By Iain Martin
Almighty Father, strong to save,
Whose arm hath bound the restless wave,
Who bidd’st the mighty ocean deep
Its own appointed limits keep:
O hear us when we cry to thee
For those in peril on the sea.
—The Navy Hymn
As we near Memorial Day our thoughts turn to those who have fallen in the service of our country. Connecticut has a long history with the U.S. Navy dating back to 1775. It was right here in Old Saybrook that the first combat submarine, Turtle, was built for use against the British Navy. Not far up the road from Old Saybrook is the town of Groton, “Submarine Capital of the World.” Groton is the home of the Electric Boat Corporation, which has been the major contractor for submarine work for the U.S. Navy since 1889. The Naval Submarine Base New London is also located in Groton as is the Navy Submarine Force Library and Museum, home to the legendary USS Nautilus (SSN-571). On a quiet side street just off the bridge over the Thames River is the U.S. Submarine World War II Veteran’s Memorial. Here one can find the names of 3,617 sailors of the submarine force who died alongside the markers commemorating the names of the fifty-two boats on which they served.
At the center of the inscribed names of the fallen is a stone monument with the following dedication:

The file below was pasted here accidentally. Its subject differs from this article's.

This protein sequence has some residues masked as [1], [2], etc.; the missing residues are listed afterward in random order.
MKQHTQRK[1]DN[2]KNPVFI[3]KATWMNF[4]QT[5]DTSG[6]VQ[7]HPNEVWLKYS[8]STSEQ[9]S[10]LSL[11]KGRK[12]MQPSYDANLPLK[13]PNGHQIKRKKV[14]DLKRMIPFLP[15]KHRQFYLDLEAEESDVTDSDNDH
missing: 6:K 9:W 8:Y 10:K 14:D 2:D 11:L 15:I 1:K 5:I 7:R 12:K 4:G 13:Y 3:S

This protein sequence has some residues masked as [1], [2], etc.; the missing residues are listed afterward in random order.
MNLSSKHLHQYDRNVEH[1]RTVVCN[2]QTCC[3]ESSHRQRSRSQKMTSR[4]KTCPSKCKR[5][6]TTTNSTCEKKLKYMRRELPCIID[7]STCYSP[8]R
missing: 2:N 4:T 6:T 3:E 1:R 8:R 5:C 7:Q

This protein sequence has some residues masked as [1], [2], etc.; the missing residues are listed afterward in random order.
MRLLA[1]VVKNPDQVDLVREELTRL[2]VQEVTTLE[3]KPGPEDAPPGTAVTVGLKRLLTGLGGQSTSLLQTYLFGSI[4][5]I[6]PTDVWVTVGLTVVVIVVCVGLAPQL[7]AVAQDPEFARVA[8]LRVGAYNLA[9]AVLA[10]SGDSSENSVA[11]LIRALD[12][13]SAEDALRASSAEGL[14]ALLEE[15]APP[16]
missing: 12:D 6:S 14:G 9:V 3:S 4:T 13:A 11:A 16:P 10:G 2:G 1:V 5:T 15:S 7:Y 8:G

In grateful memory of these submariners who died in the service of their country during World War II. They stand in the unbroken line of patriots who have dared to die so that freedom might live. Their final resting places are known only to the almighty. Their family, friends, living shipmates, and future generations should know they will always be remembered. Walk softly, walk softly stranger. You stand on hallowed ground.
December 7, 1941–September 2, 1945
Alongside these monuments is the conning tower of the USS Flasher (SS-249), a Gato-class submarine built in Groton. Launched on June 20, 1943, the Flasher would make six war patrols in the Pacific, sinking just over 100,000 tons of Japanese shipping to become the highest scoring American submarine. American submariners, who comprised only 1.6% of the Navy, suffered the highest loss rate in the U.S. Armed Forces, with 22% killed. Yet this small elite force accounted for sixty percent of the Japanese merchant-ships sunk and thirty percent of their naval ships. Because their operations were among some of the most closely guarded secrets of the war, they became known as the “Silent Service.”
You can find out more about the American submarine force in the Pacific in World War II in Eugene B. Fluckey’s memoir, Thunder Below!: The USS Barb Revolutionizes Submarine Warfare in World War II, narrated by Corey M. Snow.
Postscript: Since 2005, six lost U.S. Navy submarines have been found
USS Lagarto (SS-371) – confirmed discovery in the Gulf of Thailand
USS Wahoo (SS-238) – confirmed discovery in the La Peruse Strait
USS Grunion (SS-216) – confirmed discovery off Kiska
USS Perch (SS-176) – discovery in the Java Sea
USS Flier (SS-250) – confirmed discovery near Palawan Island
USS R-12 (SS-89) – discovery off Key West, Florida